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Commentary: It's sad that graduates don’t want careers in oil and gas anymore

Many youths worry about spending old age in a warming planet and aren’t happy with the industries that helped heat it, says this writer.

Commentary: It's sad that graduates don’t want careers in oil and gas anymore
An oil worker walks towards a drill rig in Texas, US, Nov 22, 2019. (Photo: REUTERS/Angus Mordant)

LONDON: In the undying scene from the 1967 film The Graduate, the young Benjamin Braddock is at a gruesome party hosted by his parents when he is ambushed by the besuited middle-aged Mr McGuire.

Throwing an arm around Benjamin, McGuire guides him through the suburban splendour of the house to the pool.

“I just want to say one word to you. Just one word,” begins McGuire. Then, with the air of initiating Benjamin into the great grown-up secret: “Plastics.”

A silence falls. Benjamin (played by Dustin Hoffman) eyes McGuire as if he’s deranged and asks, politely: “Exactly how do you mean?”

McGuire urges, “There’s a great future in plastics. Think about it. Will you think about it?”

This classic scene of the 1960s’ generational clash – the materialistic old square versus the spiritual young baby boomer – resonates today. We too find ourselves in a burgeoning generational clash, albeit this time with Benjamin’s boomers as the old guard.

So far, the clash has mostly been over issues of money, climate and the amorphous concept of “woke”.

But, as in the 1960s, it’s also about something closer to home: Career choice. Some major professions – and the boomers in them – are becoming taboo for young people.


For decades from the 1970s, the generational clash lapsed. Boomers had been shaped by the 1960s, so when they started families, they didn’t want to be joyless anti-sex authoritarians like some of their own parents.

They tried to understand their children rather than merely discipline them. The parent-child relationship evolved into something akin to friendship.

But from 2008, the generational divide widened again. Younger people had their careers derailed by the financial crisis. Living in their parents’ homes, they watched once-stable middle-class professions such as academia, journalism and the civil service sink into precarity.

They disagreed with their parents on issues of racism, gender and immigration. And above all, they inherited a poisoned planet.

Climate change is the single biggest worry for 18- to 25-year-olds, according to a large-scale survey by Amnesty International in 2019. Older generations may pretend to care, but have shown by their emissions and voting records that they don’t.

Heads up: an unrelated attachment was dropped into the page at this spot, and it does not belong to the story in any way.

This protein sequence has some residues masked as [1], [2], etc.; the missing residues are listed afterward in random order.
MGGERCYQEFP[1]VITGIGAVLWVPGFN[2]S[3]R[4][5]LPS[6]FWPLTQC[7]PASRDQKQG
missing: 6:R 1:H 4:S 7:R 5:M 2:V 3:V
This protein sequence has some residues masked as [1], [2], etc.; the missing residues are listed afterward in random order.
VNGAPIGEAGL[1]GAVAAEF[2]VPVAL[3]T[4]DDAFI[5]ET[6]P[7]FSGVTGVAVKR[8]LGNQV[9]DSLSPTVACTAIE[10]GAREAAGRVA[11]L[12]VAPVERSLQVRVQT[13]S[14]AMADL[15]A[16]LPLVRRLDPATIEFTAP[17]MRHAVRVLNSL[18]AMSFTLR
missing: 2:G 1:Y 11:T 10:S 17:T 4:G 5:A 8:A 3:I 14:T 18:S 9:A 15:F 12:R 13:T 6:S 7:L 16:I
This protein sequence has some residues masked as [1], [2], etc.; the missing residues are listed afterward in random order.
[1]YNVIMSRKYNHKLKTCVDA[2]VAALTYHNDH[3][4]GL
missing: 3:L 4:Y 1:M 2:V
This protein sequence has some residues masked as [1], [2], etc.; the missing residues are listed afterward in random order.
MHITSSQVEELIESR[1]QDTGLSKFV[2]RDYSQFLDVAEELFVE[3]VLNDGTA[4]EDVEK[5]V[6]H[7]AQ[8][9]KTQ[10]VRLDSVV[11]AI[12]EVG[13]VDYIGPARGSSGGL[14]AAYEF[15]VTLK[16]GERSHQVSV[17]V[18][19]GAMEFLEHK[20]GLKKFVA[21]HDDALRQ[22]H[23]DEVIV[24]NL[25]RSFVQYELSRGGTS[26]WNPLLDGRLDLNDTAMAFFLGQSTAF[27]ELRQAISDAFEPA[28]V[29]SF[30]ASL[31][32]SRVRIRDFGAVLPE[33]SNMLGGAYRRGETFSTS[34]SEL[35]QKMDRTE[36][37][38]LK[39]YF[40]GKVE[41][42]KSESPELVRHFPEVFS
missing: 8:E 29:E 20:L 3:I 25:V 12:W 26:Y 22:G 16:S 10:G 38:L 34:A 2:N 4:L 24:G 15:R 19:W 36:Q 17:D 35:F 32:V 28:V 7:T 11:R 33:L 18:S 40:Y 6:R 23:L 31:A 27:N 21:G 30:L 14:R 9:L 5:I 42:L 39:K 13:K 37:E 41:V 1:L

If you worry that you’ll be spending your old age on a planet that has warmed 3 degrees Celsius, you won’t be happy with the industries that helped heat it. Demonising them also allows you to displace blame from your own consumption habits.


No wonder the oil and gas industry, despite its high salaries, is struggling to hire young workers. The number of business-school graduates choosing careers in oil and gas has dropped 40 per cent since 2006, partly for ethical reasons.

Forty-four per cent of 20- to 35-year-olds and 62 per cent of 16- to 19-year-olds found a career in the industry unappealing, said a survey by EY in 2017. The young were much less likely than older people to believe that oil and gas were good for society.

Other sectors – such as meat, aviation and indeed plastics – risk running into the same disapproval. Bankers and tobacco marketers already know how that feels.

To some degree, I do too. Almost no profession enjoys less public esteem than journalism. Some years ago, reporting from a working-class town in northern England, I found myself in a volunteer after-school club in a church basement.

Most of the volunteers were old ladies, and when I admitted to being a journalist, they turned away from me in horror, as if I had said I was a serial killer. The only one willing to talk to me said: “Don’t worry, dear. Everyone’s got to make a living somehow, don’t they?”

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Painful as this was, it was easier to cope with because this was a tribal rather than a generational clash. In my liberal urban bubble, trust in media remains quite high. Outside, it’s low.

That divide is damaging to society, but is endurable on a personal level because I can get some respect by withdrawing into my tribe.

It’s harder for the oil executive. He (and this is a male-dominated profession) may find himself demonised by his own children.

That’s not very damaging to society because parents and children are held together by ties of love and money, but it can be personally devastating. How sharper than a serpent’s tooth it is to have a thankless child.

I once wrote a book that entailed interviewing a lot of old men. I found that my interviewee would often receive me in a room of his house that was a sort of tribute to his career – which, for a man of that generation, was almost synonymous with his life.

The room would be hung with his awards, photographs of his encounters with famous people, and portraits of his grinning descendants. The effect was to claim, in the words of Randy Newman’s mock-defiant song: “My life is good/My life is good/My life is good, you old bag.”

One side-effect of the unfolding climate crisis will be to deny that comfort to some of today’s career successes.

Source: Financial Times/el


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